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Cricket Bats

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Discount Cricket Outlet huge online store retail cricket bats from the world's top brands and we only choose the finest in cricket equipment.

The cricket bats vary in size, weight and price accordingly with higher and lower middles to the bat. We employ specific people to hand select the best cricket bats available from each supplier, thus ensuring only the best bats leave our warehouse.

Discount Cricket Outlet's biggest selling bats are as follows:-

Adidas cricket bats

Gray Nicolls cricket bats

Gunn and Moore cricket bats

Kookaburra cricket bats

New Balance cricket bats

Puma cricket bats

Slazenger cricket bats

Spartan cricket bats

With the best prices in the UK, there is no better place to purchase your new cricket bat.

About Cricket Bats

Cricket bats are made from wood from a tree called the Cricket bat Willow (Salix alba caerulea). This willow has two qualities - it is quite light, but also quite tough. Perfect for a batsman to hold and hit the ball as hard as possible to the boundary.

When a cricket bat is new, it needs to be artificially processed to be usable in cricket. Applying linseed oil can help achieve this. The linseed oil seeps into the cricket bat. It slowly starts to dry and shrinks the fibres of the bat together, making the bat much tougher to play cricket with. You can accelerate this by hitting the oiled cricket bat with a cricket ball. After hours of hitting the bat, the fibres become much straighter and harder. This process is called 'knocking-in'.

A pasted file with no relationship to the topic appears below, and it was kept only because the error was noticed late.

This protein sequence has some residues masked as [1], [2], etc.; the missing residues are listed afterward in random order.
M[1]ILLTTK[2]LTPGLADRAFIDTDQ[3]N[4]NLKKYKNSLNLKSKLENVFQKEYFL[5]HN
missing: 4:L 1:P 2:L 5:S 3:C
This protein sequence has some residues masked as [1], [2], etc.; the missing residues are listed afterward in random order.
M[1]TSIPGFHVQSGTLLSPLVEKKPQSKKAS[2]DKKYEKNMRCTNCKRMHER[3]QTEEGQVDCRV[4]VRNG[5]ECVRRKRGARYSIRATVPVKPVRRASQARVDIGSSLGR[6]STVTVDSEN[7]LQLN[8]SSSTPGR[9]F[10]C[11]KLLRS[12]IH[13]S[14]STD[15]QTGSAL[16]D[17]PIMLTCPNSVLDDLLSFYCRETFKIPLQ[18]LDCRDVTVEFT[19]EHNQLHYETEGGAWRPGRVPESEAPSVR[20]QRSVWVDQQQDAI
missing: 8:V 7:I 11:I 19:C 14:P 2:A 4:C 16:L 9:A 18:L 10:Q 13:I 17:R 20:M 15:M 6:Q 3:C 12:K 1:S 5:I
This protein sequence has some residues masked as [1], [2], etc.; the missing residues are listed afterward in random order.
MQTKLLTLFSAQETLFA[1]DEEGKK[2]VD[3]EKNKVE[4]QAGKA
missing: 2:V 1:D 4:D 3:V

Playing with a bat that hasnt been knocked in will cause the fibres of the willow to become loose and ultimately break the bat over a period of time.

Other kinds of cricket bats

Throughout cricketing history, people have tried to make cricket bats from different materials. In December 1979, Dennis Lillee came out to play in an Australia vs England test match using a bat made not of willow but of aluminium called ComBat. It was a new kind of bat that was tougher and lighter than willow bats. But after sometime, Lillee had to switch to an ordinary bat as the English side claimed that the ComBat damaged the cricket ball and rules were changed appropriately.

Another innovation is to make the bat handle from carbon nano fibres. The handle becomes much lighter and the striking area heavier with more wood on the face of the cricket bat. The heavier the striking are, the more force it hits the ball with and ultimately the further the ball should travel.

An innovation that was tried in 2005 by the Australian cricket team was to use a cricket bat coated with graphite. Graphite is light, yet it adds a lot of toughness to the bat. That means the bat can last for much longer, and you don't have to knock it in. The International Cricket Council did not accept this bat, on the grounds that other teams did not have access to this bat and it gained an unfair advantage.

Future cricket bats

Cricket has evolved from 5 day Test Matches into faster versions of the game. New materials are needed to make bats that will help batsmen score a greater number of fours and sixes. Keep your eyes peeled as in time we will see even further inventions from manufacturers such as; Kookaburra, Gray Nicolls or Adidas on cricket bats throughout the cricketing world.